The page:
Invisible Children at BC

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An operation, which launched 26 years ago by Ugandan running man Joseph Kony, is now in the process of being permanently halted by supporters and members of the Invisible Children. You all may have heard about this controversial issue, which some may say has literally erupted into a global awareness overnight, via an emotionally fueled YouTube video. BC has had the pleasure of hosting the Invisible Children’s organization in the N-building. Guests were welcomed with Domino’s pizza and a hallway adorned with tables full of KONY 2012 wristbands, T-shirts, bumper-stickers, regular stickers and of course, for all the supreme supporters the notorious “action kits.”

The evening began with a speaker who thanked everyone in attendance and told the audience about the surprise of everyone who were initially involved with Invisible Children before the famous video aired. “We were hoping for 500,000 views, now… I think it’s over 100,000,000 views,” said the house speaker for Invisible Children.

Invisible Children were “oversimplifying a wildly complex issue.” The Invisible Children were hoping to clear up this accusation that essentially labels the KONY 2012 movement a scam to get money. It was because of this that the Invisible Children came out with a KONY 2012 Part 2 video.

The video delved into a mash up of the news stories and interviews regarding the Invisible Children’s movement. It emphasized the intentions of all who support and are involved with Invisible Children. We could hear the voice of Jason Russell, the leader of this organization and director of the infamous videos seen at high schools, colleges, and on YouTube. He words together pieces of empathy and action into a collaboratively passionate statement: “The idea behind KONY 2012 is not new. For the first time in human history, people of the world can see each other and want to protect each other… the global community is in their backyard.”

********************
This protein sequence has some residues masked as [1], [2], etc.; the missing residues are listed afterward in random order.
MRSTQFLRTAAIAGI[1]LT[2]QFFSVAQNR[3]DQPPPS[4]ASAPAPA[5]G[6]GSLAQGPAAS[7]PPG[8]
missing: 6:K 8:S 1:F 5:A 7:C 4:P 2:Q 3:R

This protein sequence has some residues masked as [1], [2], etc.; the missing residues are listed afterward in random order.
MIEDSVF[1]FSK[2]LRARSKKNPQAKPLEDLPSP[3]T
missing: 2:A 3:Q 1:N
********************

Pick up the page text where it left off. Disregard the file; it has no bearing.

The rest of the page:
According to the video and the words of the house speaker for the organization, what began as an attempt to overthrow the Ugandan Islamic government and rule under the Ten Commandments evaporated into a blind, fear-driven movement controlled by Joseph Kony. He is the leader of the Lord’s Resistance Army, better known as the L.R.A., comprised of young women and men who have been abducted from their families. The women would become sex slaves and the men child soldiers. Since 2008, the L.R.A. has killed 12,500 people and displaced over 440,000 people. Currently, the L.R.A. has no political purpose except to withhold the power of the leader Joseph Kony so he can continue to rule and escape his long awaited capture. He has since fled the country of Uganda, but has retreated to Southern Sudan, the D.R. of Congo and the Central African Republic. Apparently, he is now residing in a jungle the size of California, where the U.S. advisers deployed by Obama are assisting the Ugandan military in searching for him

The film closed with tactics the Invisible Children have created in hopes of effectively emancipating the child soldiers who have been brainwashed and exploited. The tactics are civilian protection, peaceful surrender, supporting rehabilitation and reconstruction (of the child soldiers and war-torn communities), and lastly to arrest the top L.R.A. officials.

The night followed with a testimony by a woman named Oko Subia, who was a former victim in Africa. “I want you to know that I am not sitting back even though he has left my country. I am fighting to see justice prevail, knowing that the whole world wants to see justice.”

Invisible Children provided time for a Q & A session at the very end.